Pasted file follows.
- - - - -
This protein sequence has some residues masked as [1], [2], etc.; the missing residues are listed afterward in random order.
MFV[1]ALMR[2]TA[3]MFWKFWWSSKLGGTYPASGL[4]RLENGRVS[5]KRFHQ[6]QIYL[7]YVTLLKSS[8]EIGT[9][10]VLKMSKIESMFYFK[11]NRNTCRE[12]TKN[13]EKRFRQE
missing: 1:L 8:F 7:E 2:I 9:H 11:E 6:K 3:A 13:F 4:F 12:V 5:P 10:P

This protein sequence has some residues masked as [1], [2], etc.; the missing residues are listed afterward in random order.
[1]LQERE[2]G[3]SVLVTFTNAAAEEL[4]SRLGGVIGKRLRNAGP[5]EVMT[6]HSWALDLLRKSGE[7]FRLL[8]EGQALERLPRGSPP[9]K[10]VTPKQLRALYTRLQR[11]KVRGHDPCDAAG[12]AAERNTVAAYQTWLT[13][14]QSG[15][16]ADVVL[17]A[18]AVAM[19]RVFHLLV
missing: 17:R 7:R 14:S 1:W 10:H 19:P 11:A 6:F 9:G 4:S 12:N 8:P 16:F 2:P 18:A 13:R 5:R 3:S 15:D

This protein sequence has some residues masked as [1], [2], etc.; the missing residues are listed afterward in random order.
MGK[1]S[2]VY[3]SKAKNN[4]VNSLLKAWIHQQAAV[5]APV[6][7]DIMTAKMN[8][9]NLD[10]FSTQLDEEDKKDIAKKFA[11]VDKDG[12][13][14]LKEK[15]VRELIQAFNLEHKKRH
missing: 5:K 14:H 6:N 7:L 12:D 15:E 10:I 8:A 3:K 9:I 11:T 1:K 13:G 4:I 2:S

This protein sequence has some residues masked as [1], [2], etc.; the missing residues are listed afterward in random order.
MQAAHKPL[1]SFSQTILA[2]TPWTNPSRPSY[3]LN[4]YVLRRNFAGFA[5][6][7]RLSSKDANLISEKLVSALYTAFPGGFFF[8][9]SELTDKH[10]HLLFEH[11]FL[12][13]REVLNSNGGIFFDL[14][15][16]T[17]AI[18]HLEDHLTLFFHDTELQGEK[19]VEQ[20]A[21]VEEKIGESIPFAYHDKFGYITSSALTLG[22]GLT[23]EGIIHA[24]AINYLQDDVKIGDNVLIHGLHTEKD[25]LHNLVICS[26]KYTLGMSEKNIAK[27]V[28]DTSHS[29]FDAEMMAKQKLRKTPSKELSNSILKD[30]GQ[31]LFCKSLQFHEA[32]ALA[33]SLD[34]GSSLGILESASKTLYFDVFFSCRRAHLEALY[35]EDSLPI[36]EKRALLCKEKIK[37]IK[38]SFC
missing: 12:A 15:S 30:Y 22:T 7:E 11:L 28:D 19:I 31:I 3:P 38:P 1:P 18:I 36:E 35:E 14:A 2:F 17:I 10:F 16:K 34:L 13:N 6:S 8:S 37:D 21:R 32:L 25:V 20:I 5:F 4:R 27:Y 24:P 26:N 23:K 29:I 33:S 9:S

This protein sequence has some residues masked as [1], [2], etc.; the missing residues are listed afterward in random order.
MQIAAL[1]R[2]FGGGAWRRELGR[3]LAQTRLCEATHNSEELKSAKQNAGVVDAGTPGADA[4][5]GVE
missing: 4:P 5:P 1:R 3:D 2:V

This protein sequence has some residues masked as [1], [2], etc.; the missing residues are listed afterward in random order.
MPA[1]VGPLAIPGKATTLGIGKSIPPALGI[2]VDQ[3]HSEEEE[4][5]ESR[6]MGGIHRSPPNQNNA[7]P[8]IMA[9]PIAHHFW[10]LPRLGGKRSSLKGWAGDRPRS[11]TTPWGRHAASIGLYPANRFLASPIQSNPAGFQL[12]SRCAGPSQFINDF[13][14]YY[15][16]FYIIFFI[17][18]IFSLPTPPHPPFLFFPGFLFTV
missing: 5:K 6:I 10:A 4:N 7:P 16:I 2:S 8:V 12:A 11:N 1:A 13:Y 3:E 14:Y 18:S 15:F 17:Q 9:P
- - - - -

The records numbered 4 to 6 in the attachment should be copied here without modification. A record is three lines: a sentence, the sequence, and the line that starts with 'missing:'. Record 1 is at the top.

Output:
This protein sequence has some residues masked as [1], [2], etc.; the missing residues are listed afterward in random order.
MQAAHKPL[1]SFSQTILA[2]TPWTNPSRPSY[3]LN[4]YVLRRNFAGFA[5][6][7]RLSSKDANLISEKLVSALYTAFPGGFFF[8][9]SELTDKH[10]HLLFEH[11]FL[12][13]REVLNSNGGIFFDL[14][15][16]T[17]AI[18]HLEDHLTLFFHDTELQGEK[19]VEQ[20]A[21]VEEKIGESIPFAYHDKFGYITSSALTLG[22]GLT[23]EGIIHA[24]AINYLQDDVKIGDNVLIHGLHTEKD[25]LHNLVICS[26]KYTLGMSEKNIAK[27]V[28]DTSHS[29]FDAEMMAKQKLRKTPSKELSNSILKD[30]GQ[31]LFCKSLQFHEA[32]ALA[33]SLD[34]GSSLGILESASKTLYFDVFFSCRRAHLEALY[35]EDSLPI[36]EKRALLCKEKIK[37]IK[38]SFC
missing: 12:A 15:S 30:Y 22:T 7:E 11:L 28:D 19:I 31:I 3:P 38:P 1:P 18:I 36:E 35:E 14:A 2:F 17:I 10:F 16:K 34:L 13:N 6:S 8:S 37:D 21:R 32:L 25:V 20:I 5:F 4:R 27:Y 24:P 26:N 23:K 29:I 33:S 9:S

This protein sequence has some residues masked as [1], [2], etc.; the missing residues are listed afterward in random order.
MQIAAL[1]R[2]FGGGAWRRELGR[3]LAQTRLCEATHNSEELKSAKQNAGVVDAGTPGADA[4][5]GVE
missing: 4:P 5:P 1:R 3:D 2:V

This protein sequence has some residues masked as [1], [2], etc.; the missing residues are listed afterward in random order.
MPA[1]VGPLAIPGKATTLGIGKSIPPALGI[2]VDQ[3]HSEEEE[4][5]ESR[6]MGGIHRSPPNQNNA[7]P[8]IMA[9]PIAHHFW[10]LPRLGGKRSSLKGWAGDRPRS[11]TTPWGRHAASIGLYPANRFLASPIQSNPAGFQL[12]SRCAGPSQFINDF[13][14]YY[15][16]FYIIFFI[17][18]IFSLPTPPHPPFLFFPGFLFTV
missing: 5:K 6:I 10:A 4:N 7:P 16:I 2:S 8:V 12:A 11:N 1:A 13:Y 3:E 14:Y 18:S 15:F 17:Q 9:P